Scientific findings presented at the International Symposium on Stabilisation of Greenhouse Gas Concentrations – Avoiding Dangerous Climate Change, which took place at the Met Office, Exeter in February 2005 have been published in a book titled “Avoiding Dangerous Climate Change.”

The report finds that in many cases the risks associated with climate change are more serious than previously thought. Furthermore, says the report, different models suggest that delaying action would require greater action later for the same temperature target and that even a delay of 5 years could be significant. If action to reduce emissions is delayed by 20 years, rates of emission reduction may need to be 3 to 7 times greater to meet the same temperature target, the study finds.

The book also suggests that given current energy use predictions the world will, in the absence of urgent and strenuous mitigation actions in the next 20 years, almost certainly be committed to a temperature rise of between about 0.5oC and 2.0oC relative to today by 2050.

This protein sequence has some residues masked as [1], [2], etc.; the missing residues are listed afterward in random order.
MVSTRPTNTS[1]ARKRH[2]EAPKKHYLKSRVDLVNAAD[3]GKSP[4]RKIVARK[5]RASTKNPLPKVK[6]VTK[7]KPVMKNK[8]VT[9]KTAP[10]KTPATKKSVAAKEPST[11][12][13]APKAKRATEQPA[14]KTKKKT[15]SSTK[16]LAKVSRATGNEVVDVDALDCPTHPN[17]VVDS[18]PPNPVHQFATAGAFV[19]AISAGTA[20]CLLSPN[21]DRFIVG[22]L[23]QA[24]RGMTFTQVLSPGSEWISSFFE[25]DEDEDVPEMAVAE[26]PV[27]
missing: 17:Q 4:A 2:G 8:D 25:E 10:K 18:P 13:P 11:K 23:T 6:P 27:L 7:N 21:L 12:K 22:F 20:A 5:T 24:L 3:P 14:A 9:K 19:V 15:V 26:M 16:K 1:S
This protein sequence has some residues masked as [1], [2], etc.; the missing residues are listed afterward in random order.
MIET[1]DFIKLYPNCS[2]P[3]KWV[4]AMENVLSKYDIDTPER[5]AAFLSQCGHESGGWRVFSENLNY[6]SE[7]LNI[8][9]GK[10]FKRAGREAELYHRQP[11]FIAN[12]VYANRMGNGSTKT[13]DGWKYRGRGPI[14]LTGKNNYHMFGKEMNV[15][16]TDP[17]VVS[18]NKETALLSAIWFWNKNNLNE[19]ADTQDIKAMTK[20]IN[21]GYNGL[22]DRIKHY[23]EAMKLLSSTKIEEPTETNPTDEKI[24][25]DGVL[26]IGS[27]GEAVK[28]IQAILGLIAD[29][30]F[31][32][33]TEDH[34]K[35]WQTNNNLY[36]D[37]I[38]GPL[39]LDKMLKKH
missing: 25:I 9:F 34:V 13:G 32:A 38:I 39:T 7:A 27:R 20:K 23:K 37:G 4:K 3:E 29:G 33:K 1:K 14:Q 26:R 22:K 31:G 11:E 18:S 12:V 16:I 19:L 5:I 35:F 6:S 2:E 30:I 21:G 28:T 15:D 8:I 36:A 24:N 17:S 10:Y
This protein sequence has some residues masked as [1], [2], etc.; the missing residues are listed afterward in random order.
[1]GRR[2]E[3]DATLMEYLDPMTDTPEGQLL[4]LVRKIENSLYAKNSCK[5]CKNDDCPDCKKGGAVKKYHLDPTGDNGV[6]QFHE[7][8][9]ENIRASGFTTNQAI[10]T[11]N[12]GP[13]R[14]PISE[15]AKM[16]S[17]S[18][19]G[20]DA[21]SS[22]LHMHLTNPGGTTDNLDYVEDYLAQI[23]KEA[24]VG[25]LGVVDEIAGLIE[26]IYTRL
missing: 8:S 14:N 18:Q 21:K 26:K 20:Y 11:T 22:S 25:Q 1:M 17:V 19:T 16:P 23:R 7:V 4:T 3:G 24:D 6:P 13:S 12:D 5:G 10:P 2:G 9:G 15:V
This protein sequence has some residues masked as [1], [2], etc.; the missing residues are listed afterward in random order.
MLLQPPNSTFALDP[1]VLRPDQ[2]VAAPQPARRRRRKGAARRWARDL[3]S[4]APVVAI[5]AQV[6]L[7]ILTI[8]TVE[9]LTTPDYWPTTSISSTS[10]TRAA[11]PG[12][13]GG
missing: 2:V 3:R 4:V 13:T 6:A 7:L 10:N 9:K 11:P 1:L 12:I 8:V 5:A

However, technological options for significantly reducing emissions over the long-term already exist using a portfolio of options whose costs are likely to be smaller than previously considered, the report says. Multi-gas strategies, emission trading, optimal timing and strong technology development, diffusion and trading are all required to keep costs of low-level stabilisation relatively low. Inclusion of technological learning in models also suggests that projected costs of such reductions can be reduced by over half. Nonetheless, demonstrated energy efficiency improvements under the present market system in industrialised countries are not enough to offset increases in demand caused by economic growth in developing countries, says the book, although some developing countries have shown much higher improvement rates over certain periods. Efficiency improvements and alternative energy supply such as nuclear and renewables are of priority for developing countries to contribute their share to the effort of stabilisation, the book concludes, adding: “Major investment is needed now in both mitigation and adaptation. The first is essential to minimise future impacts and the latter is essential to cope with impacts which cannot be avoided in the near to medium-term.”